House of Fëanor
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|House of Fëanor|
|Other names||Nos Fëanor (N)|
|Locations||Tirion, Formenos, East Beleriand, Eregion|
|Affiliation||Gwaith-i-Mírdain, House of Finwë, Union of Maedhros|
|Destroyed||S.A. 1697[note 1]|
|Languages||Fëanorian dialect (Exilic Quenya)|
|Members||Sons of Fëanor, Celebrimbor|
|Hair color||Black, red|
|Gallery||Images of the House of Fëanor|
- "On the House of Fëanor the wrath of the Valar lieth from the West unto the uttermost East, and upon all that will follow them it shall be laid also."
- ― Doom of Mandos
The House of Fëanor were the cursed descendants and followers of Fëanor, the eldest son of Finwë and his spouse Míriel.
Fëanor was one of the greatest, and certainly the most skilled, of the Noldor, but his burning anger at the loss of his Silmarils led him to commit acts that would greatly diminish the influence of his house among his people. As the heir of Finwë, his descendants (specifically Maedhros, his eldest son) should have inherited the Kingship of the Noldor, but because of Fëanor's rash acts, the lordship of the Noldor passed to his brothers: Finarfin in Aman, and Fingolfin in Middle-earth. For this reason, the members of the House of Fëanor are referred to as the Dispossessed.
The history of the House was a woeful one, and most of its members met an early end. Fëanor and six of his seven sons perished before the end of the First Age. His second son Maglor survived beyond the War of Wrath, wandering the shores of Middle-earth, but his fate is unknown. The last of the House was Fëanor's grandson Celebrimbor, the son of Curufin, who had a great part in the making of the Rings of Power, and was tortured to death by Sauron during the Second Age.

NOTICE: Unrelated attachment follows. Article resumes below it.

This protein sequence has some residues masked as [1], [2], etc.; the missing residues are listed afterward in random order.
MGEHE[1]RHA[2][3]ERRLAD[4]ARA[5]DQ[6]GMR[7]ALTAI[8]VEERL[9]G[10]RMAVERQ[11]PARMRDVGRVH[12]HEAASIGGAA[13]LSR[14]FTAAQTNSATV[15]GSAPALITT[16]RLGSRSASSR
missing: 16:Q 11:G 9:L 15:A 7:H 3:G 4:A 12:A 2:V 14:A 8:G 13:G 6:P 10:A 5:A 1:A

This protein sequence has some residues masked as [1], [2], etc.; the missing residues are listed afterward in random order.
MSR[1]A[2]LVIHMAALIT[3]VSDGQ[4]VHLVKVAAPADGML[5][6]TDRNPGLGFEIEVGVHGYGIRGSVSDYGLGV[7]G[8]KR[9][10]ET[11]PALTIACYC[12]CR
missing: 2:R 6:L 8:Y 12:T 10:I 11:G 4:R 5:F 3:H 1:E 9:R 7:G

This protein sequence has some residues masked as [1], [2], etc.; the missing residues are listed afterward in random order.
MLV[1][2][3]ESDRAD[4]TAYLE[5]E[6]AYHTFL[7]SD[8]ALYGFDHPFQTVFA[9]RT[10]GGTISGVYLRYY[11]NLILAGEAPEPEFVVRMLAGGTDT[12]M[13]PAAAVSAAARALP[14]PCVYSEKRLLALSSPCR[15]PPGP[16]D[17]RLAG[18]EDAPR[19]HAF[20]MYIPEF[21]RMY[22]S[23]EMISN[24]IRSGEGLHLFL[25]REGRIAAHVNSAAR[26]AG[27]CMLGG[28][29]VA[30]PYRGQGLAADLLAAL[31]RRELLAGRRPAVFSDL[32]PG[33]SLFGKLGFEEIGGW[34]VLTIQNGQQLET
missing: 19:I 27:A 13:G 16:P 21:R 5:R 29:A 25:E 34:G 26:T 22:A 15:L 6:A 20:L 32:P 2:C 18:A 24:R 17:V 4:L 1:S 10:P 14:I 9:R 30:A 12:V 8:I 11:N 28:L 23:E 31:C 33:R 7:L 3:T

In the Etymologies, the Noldorin name of the House of Fëanor was Nos Fëanor (cf. nosse).
The name "Fëanorians" is many times used by the fandom for the followers of Fëanor, but Tolkien never applied the term to them. However, Christopher Tolkien used it many times in his notes and comments along The History of Middle-earth, probably just for practical reasons.
In the fourth stanza of the final form of the Eärendillinwë, Tolkien uses the word Fëanorians, though it is unclear if the term refers to the followers of Fëanor or the Sons of Fëanor.
- ↑ J.R.R. Tolkien, "Addenda and Corrigenda to the Etymologies — Part Two" (edited by Carl F. Hostetter and Patrick H. Wynne), in Vinyar Tengwar, Number 46, July 2004, p. 6
- ↑ J.R.R. Tolkien, Christopher Tolkien (ed.), The History of Middle-earth Index, pp. 158-159
- ↑ J.R.R. Tolkien, Christopher Tolkien (ed.), The Treason of Isengard, "V. Bilbo's Song at Rivendell: Errantry and Eärendillinwë", pp. 102, 104